Understanding Retirement Asset Allocation

By Chris Duderstadt

March 1, 2024

Understanding Retirement Asset Allocation

Understanding Retirement Asset Allocation

  • Asset Allocation: The Biggest Driver of Your Portfolio’s Return Over Time
  • Your Asset Allocation Will Be Based on Factors That Are Unique to You
  • Is It Time to Rebalance Your Portfolio?
  • Asset Allocation vs. Tax Allocation
  • 6 Minutes to Read | 24 Minutes to Watch

Having an Understanding of Retirement Asset Allocation

When our Director of Investments Stephen Tuckwood, CFA joined Dean Barber on The Guided Retirement Show to discuss strategic investing through retirement, there was one thing in particular that he wanted to make very clear. Very early on in that conversation with Dean, Tuck said that asset allocation is the biggest driver of your portfolio’s return over time. We’re going to elaborate on why Tuck believes that so that you have a firm understanding of retirement asset allocation.

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What Is Asset Allocation?

When the topic of asset allocation comes up, what’s the first thing that comes to mind? For a lot of people, it’s trying to figure out what stocks they should have in their portfolio. But there is so much more to generating the greatest return for your portfolio throughout your lifetime than stock picking. And there’s so much more to having a successful retirement than making the right investments. It’s critical to have a forward-looking financial plan that considers taxes, estate planning, risk management, and your goals along with your investments.

Think of your personalized financial plan as a car. Each of those components that we just listed are essential so that your car consistently gets you from Point A to Point B without issue. Your investments are like the fuel that keeps your car running. That will make a lot more sense once you understand your retirement asset allocation, so let’s dive into the specifics of how to determine your asset allocation.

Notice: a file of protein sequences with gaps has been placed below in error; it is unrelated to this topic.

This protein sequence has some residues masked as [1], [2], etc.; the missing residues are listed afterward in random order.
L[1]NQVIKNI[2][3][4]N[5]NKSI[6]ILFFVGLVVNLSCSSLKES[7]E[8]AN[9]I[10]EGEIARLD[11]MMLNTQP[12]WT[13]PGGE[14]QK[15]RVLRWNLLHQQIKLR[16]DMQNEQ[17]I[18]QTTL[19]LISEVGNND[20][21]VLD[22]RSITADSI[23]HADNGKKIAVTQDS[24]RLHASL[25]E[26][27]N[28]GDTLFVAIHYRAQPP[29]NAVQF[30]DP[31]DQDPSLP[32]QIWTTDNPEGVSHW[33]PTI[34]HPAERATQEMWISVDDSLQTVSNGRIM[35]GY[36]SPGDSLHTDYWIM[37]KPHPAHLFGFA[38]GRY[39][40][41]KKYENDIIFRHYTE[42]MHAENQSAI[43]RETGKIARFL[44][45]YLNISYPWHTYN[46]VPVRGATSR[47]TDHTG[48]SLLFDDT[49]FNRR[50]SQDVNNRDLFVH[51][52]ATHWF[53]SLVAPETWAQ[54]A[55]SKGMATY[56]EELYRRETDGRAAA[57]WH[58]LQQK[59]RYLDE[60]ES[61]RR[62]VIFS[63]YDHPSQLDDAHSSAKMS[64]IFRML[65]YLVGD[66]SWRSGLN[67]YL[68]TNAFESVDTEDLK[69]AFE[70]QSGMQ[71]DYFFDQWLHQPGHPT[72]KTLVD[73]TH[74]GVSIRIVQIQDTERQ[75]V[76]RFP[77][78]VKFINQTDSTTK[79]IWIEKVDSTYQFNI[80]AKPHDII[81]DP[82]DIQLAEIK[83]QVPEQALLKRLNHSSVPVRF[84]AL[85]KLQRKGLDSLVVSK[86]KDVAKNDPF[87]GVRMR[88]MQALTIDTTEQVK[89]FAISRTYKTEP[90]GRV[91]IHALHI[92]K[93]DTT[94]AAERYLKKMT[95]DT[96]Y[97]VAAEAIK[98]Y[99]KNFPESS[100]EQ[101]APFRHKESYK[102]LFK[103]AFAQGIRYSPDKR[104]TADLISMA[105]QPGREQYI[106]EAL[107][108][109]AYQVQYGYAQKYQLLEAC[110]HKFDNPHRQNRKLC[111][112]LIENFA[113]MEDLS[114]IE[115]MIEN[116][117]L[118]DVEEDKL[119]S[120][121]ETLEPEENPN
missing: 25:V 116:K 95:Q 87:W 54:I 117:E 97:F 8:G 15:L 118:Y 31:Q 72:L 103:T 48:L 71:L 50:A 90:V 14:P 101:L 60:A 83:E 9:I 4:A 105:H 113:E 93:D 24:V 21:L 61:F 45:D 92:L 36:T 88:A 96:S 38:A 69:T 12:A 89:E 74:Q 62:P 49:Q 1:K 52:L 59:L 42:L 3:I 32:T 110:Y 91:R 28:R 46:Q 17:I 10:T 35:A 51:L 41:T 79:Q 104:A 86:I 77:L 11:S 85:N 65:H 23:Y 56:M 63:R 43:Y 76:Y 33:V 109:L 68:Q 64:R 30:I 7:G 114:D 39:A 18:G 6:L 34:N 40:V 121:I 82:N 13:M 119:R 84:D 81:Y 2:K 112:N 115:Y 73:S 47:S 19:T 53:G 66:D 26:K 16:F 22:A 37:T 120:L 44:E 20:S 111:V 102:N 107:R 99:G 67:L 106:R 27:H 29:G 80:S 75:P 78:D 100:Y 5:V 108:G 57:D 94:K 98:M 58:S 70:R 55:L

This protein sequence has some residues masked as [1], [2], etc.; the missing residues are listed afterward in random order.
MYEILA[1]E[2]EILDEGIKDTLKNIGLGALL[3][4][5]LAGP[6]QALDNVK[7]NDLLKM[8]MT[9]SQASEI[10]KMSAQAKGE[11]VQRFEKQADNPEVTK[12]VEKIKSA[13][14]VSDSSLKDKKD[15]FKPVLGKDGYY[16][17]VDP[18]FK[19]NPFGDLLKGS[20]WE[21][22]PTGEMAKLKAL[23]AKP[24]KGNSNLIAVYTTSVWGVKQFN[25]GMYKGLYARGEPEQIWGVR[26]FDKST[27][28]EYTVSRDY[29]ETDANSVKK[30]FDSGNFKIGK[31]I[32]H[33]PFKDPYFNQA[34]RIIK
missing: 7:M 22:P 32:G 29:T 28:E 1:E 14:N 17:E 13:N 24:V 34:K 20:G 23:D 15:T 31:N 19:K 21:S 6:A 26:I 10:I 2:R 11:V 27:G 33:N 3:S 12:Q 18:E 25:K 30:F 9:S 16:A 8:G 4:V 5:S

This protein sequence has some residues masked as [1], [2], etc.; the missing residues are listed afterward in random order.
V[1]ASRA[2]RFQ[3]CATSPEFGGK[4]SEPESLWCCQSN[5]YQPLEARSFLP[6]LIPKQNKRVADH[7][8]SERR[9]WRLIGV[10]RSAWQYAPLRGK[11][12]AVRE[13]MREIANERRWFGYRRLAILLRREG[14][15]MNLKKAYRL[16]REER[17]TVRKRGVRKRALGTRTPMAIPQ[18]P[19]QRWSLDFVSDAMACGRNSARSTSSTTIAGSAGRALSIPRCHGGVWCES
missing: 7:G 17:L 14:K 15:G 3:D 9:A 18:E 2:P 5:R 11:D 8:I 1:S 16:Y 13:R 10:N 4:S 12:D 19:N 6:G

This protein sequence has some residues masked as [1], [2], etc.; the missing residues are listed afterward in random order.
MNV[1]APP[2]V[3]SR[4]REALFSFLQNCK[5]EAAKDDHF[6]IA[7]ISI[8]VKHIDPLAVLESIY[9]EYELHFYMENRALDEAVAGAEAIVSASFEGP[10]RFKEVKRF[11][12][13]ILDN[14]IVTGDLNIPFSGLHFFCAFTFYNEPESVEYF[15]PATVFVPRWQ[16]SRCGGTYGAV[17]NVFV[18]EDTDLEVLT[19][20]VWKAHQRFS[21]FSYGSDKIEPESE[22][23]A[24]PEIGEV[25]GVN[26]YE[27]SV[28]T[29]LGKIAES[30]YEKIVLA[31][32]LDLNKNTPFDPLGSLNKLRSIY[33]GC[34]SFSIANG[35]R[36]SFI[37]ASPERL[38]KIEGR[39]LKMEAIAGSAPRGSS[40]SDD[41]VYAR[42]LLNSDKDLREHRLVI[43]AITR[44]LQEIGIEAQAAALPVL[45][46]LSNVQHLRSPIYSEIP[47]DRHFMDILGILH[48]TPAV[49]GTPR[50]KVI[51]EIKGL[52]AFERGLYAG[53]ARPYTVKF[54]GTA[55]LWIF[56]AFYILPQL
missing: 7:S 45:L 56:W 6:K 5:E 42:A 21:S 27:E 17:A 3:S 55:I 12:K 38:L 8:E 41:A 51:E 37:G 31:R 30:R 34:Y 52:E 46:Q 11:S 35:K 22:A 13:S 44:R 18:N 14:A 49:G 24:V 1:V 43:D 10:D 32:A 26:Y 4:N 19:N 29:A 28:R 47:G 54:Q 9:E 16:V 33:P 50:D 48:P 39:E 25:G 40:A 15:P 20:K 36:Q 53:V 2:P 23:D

Your Asset Allocation Will Be Based on Factors That Are Unique to You

Again, the selection of stocks is just one piece of the pie for understanding your retirement asset allocation. As you’re determining how to build your portfolio, your retirement asset allocation is going to depend on your specific goals, risk tolerance, and your life expectancy. It isn’t advisable to determine your asset allocation based on your friend, family member, or colleague’s asset allocation because they won’t have the exact same goals, risk tolerance, and life expectancy.

Diversification Is Key

If your portfolio consists entirely of stocks, you could be under a lot of financial stress during a prolonged market downturn. It’s important to have diversification within the asset classes that you include in your portfolio. Including stocks, bonds, real estate, and cash equivalents in your portfolio can be a good starting point for reducing risk.

Diversification within Asset Classes

It’s also critical to have diversification within each of those asset classes as well. Let’s review some examples of diversification within equities and fixed income to help give you a better understanding of retirement asset allocation. Please understand, though, that these aren’t intended to be investment recommendations. Again, your goals and risk tolerance need to be factored into the equation before we can begin to look at your specific asset allocation.